New Delhi: The country’s largest real-estate developer by market value, DLF Ltd, said it has fired some of its employees and put on hold some of its residential, commercial and hotel projects, because of a slump in real estate demand and liquidity crunch.
Last month, while announcing its second quarter results, DLF denied that it had retrenched any of its employees. DLF’s net staff strength came down by 10% at the end of the quarter to 3,500 employees, but the company said this was due to voluntary attrition. “Close to 350 people chose to leave us but that was natural attrition and not layoffs. People tend to look for other job options after increments,” Rajiv Singh, vice-chairman of DLF, had said on 31 October at a press conference held to announce its results. On Tuesday, the company also said that some of its projects have been deferred.
“Hotels, residential and commercial projects are all deferred because of lower demand and liquidity crisis,” he said. “Demand has gone down so substantially that projects are being shut down across the country.”
Singh said the real estate industry was in a tight liquidity crunch. “The key thing is how to prime demand,” he said. “The monetary needs of developers needs to be taken care of.”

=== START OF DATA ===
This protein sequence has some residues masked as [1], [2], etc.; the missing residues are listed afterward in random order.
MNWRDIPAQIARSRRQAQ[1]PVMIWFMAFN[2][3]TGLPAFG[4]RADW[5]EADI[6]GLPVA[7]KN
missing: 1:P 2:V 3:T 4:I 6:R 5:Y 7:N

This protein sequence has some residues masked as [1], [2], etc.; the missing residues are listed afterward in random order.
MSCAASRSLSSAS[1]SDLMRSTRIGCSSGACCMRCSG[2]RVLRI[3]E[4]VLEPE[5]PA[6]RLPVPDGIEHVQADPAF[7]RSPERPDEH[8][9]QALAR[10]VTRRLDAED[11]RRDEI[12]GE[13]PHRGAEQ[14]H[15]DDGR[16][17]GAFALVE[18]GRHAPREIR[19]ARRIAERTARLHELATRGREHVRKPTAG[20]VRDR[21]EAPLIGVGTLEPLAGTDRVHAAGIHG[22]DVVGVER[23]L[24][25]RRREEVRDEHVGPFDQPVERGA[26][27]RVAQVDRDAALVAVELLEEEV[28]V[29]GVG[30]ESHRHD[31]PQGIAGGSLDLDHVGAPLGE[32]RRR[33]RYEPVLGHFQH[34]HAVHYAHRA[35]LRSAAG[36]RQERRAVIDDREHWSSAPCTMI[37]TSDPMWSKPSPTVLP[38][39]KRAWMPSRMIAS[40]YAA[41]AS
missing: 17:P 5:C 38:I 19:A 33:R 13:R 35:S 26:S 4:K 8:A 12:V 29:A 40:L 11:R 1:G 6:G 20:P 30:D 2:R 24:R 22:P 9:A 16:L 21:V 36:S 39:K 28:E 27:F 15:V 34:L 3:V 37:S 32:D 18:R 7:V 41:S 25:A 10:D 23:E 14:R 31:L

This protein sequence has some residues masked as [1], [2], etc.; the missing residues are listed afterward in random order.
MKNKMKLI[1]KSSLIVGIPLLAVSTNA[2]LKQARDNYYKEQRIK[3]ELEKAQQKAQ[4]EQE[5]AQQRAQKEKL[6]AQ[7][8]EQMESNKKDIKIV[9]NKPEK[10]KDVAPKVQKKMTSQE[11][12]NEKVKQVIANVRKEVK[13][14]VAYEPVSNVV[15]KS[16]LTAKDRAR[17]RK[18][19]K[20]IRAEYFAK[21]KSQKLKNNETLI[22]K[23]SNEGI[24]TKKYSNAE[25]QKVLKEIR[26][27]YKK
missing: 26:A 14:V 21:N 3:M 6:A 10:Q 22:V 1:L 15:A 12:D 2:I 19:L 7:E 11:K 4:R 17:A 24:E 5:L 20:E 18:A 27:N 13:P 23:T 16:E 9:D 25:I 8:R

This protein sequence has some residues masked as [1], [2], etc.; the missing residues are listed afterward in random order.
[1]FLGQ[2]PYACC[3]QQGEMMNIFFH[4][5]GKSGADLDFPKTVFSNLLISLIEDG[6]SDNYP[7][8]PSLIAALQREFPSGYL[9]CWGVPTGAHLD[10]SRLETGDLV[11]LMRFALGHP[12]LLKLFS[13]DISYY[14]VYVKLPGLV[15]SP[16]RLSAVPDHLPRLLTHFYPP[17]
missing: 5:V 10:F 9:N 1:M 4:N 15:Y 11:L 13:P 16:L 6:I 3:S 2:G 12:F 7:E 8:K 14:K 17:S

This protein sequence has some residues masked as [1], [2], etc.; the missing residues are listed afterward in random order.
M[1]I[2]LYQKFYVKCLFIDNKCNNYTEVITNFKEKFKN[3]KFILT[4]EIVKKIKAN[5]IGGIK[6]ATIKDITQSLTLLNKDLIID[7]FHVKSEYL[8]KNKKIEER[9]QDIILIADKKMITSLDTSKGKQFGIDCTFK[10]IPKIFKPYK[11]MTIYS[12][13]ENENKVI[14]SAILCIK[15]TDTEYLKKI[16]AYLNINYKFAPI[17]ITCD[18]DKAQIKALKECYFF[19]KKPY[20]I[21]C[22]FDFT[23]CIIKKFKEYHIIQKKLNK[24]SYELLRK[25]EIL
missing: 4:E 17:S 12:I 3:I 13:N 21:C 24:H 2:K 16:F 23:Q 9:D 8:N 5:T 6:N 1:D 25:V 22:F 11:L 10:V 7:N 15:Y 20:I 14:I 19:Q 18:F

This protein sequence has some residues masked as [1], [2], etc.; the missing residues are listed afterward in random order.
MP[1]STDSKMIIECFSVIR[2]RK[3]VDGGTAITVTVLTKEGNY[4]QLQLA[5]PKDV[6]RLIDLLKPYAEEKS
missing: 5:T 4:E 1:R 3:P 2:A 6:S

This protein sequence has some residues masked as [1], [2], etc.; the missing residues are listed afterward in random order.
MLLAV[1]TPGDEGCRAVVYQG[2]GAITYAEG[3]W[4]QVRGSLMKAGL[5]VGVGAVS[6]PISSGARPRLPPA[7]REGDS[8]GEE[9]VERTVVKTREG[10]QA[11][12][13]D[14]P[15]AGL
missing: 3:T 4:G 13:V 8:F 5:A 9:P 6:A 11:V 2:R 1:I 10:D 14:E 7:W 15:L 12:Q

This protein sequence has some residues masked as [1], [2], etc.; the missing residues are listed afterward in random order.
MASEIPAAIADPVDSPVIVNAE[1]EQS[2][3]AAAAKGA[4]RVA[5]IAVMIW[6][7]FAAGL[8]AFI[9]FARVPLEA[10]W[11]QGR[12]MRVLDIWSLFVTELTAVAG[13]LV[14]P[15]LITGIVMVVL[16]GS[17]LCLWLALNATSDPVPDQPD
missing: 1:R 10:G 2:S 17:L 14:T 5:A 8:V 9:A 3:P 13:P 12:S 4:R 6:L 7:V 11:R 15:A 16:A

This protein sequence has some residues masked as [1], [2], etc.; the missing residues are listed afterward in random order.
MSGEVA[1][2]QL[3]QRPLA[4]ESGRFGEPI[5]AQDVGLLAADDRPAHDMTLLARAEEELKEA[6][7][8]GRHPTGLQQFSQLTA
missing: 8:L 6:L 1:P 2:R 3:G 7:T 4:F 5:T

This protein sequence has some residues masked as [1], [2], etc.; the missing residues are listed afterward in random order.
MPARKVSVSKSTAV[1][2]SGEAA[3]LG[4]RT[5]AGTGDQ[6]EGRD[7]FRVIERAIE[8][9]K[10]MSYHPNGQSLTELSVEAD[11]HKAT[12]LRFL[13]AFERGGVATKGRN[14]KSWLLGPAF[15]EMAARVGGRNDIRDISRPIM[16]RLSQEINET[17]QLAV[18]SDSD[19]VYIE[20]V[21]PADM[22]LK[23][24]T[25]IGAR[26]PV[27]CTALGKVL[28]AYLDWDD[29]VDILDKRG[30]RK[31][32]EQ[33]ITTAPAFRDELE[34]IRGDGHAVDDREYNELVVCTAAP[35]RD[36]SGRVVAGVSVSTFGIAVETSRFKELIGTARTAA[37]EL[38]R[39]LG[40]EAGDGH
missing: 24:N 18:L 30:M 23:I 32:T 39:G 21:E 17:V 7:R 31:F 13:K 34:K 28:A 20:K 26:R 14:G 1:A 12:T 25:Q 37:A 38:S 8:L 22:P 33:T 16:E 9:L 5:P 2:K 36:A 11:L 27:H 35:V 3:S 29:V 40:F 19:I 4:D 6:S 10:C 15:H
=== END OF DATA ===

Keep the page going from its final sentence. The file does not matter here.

Demand for homes has come down because of high interest rates, Singh added. “There are no takers for (the) housing sector because of the high home loan rates. The ideal rate of interest should be 7%, ” he said. “Interest cost for both home buyers and developers should come down.” DLF is currently borrowing at a 12-13% interest rate, he said.
Hit by crisis: K.P. Singh, chairman of DLF, says projects are being deferred because of lower demand and liquidity crisis. Harikrishna Katragadda / Mint
Earlier, at the Summit, finance minister P. Chidambaram said the hotel, airline, automobile and real estate industry should cut prices to boost demand. Responding to this, Singh said real estate prices are already down. “Price correction is a question of demand and supply,” Singh said. “When cost of input materials such as steel and cement come down, prices will automatically come down.”
Real estate prices in property markets of Gurgaon, Noida near Delhi had gone up by as much as 100-200% during the real estate boom of 2005-2007. Prices of homes have since fallen by 10-15% in some pockets of Gurgaon and Noida due to a fall in demand, according to real estate consultants.
DLF’s net profit for the second quarter ended September declined by 4% against the year-ago period. Its shares have fallen 81.7% from a high of Rs1,225 on 15 January. Shares of the company fell 3.18% to Rs224.10 on the Bombay Stock Exchange on Tuesday. The benchmark index Sensex was down by 3.81% while BSE realty index, an index of 14 realty stocks, was down 3.59%.